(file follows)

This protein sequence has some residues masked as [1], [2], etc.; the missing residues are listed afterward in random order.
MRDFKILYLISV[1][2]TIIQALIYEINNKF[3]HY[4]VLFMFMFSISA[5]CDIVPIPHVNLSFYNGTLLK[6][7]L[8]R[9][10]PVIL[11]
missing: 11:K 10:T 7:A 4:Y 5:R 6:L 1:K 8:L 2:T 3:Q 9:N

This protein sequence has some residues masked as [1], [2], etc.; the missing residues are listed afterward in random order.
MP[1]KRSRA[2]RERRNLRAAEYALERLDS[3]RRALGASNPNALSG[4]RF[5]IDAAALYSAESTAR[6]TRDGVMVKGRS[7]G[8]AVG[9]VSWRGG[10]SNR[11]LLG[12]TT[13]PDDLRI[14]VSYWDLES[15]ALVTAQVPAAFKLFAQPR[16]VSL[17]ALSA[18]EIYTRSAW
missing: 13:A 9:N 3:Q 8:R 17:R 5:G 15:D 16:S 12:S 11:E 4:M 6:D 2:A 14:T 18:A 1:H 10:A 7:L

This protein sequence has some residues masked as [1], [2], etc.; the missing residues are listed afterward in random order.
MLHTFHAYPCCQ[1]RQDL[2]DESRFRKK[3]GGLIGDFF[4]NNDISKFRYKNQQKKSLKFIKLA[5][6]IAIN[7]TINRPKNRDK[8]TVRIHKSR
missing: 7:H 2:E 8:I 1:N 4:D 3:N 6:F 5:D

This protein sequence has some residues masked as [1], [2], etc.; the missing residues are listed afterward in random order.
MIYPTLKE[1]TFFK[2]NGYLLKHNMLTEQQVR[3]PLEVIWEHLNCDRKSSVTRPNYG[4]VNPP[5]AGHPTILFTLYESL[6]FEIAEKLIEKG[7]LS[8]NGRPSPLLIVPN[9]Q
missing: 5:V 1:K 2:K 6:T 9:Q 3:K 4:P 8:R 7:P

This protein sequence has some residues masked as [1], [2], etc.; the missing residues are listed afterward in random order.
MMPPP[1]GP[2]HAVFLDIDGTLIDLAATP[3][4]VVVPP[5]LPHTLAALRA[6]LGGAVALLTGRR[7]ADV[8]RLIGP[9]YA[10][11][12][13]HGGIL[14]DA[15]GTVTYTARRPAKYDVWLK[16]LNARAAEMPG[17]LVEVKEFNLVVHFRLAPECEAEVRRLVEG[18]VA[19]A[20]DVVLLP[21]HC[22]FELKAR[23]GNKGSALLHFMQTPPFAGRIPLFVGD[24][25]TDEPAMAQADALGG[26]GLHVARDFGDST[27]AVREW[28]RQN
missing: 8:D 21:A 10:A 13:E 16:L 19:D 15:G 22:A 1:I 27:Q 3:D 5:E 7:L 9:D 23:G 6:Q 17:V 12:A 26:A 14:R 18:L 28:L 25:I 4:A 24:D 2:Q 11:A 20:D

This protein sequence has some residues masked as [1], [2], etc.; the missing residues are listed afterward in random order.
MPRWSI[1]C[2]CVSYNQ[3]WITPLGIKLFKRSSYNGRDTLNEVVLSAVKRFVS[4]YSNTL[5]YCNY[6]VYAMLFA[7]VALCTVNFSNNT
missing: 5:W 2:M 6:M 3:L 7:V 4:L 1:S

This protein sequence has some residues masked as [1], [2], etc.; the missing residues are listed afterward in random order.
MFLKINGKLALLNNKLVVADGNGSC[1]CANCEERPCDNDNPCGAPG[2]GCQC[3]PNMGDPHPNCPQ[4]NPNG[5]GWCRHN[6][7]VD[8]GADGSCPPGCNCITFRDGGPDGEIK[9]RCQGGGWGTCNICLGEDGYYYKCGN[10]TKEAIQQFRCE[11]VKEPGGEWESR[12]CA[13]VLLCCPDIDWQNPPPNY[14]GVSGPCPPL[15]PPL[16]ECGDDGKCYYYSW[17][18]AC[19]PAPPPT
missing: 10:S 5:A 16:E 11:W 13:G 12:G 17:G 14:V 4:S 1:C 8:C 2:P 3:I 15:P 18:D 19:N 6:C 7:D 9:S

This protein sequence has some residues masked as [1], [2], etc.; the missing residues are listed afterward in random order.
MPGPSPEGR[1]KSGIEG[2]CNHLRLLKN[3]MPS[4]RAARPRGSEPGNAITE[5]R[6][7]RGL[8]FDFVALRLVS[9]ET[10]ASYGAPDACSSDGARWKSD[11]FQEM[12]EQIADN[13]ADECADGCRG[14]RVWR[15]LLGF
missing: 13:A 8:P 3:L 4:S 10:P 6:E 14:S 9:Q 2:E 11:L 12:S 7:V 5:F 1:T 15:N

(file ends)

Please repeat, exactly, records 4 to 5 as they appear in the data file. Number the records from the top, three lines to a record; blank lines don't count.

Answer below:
This protein sequence has some residues masked as [1], [2], etc.; the missing residues are listed afterward in random order.
MIYPTLKE[1]TFFK[2]NGYLLKHNMLTEQQVR[3]PLEVIWEHLNCDRKSSVTRPNYG[4]VNPP[5]AGHPTILFTLYESL[6]FEIAEKLIEKG[7]LS[8]NGRPSPLLIVPN[9]Q
missing: 5:V 1:K 2:K 6:T 9:Q 3:K 4:P 8:R 7:P

This protein sequence has some residues masked as [1], [2], etc.; the missing residues are listed afterward in random order.
MMPPP[1]GP[2]HAVFLDIDGTLIDLAATP[3][4]VVVPP[5]LPHTLAALRA[6]LGGAVALLTGRR[7]ADV[8]RLIGP[9]YA[10][11][12][13]HGGIL[14]DA[15]GTVTYTARRPAKYDVWLK[16]LNARAAEMPG[17]LVEVKEFNLVVHFRLAPECEAEVRRLVEG[18]VA[19]A[20]DVVLLP[21]HC[22]FELKAR[23]GNKGSALLHFMQTPPFAGRIPLFVGD[24][25]TDEPAMAQADALGG[26]GLHVARDFGDST[27]AVREW[28]RQN
missing: 8:D 21:A 10:A 13:E 16:L 19:D 15:G 22:A 1:I 27:Q 3:D 5:E 7:L 9:D 23:G 6:Q 17:V 12:A 26:A 14:R 18:L 28:L 25:I 4:A 24:D 2:Q 11:A 20:D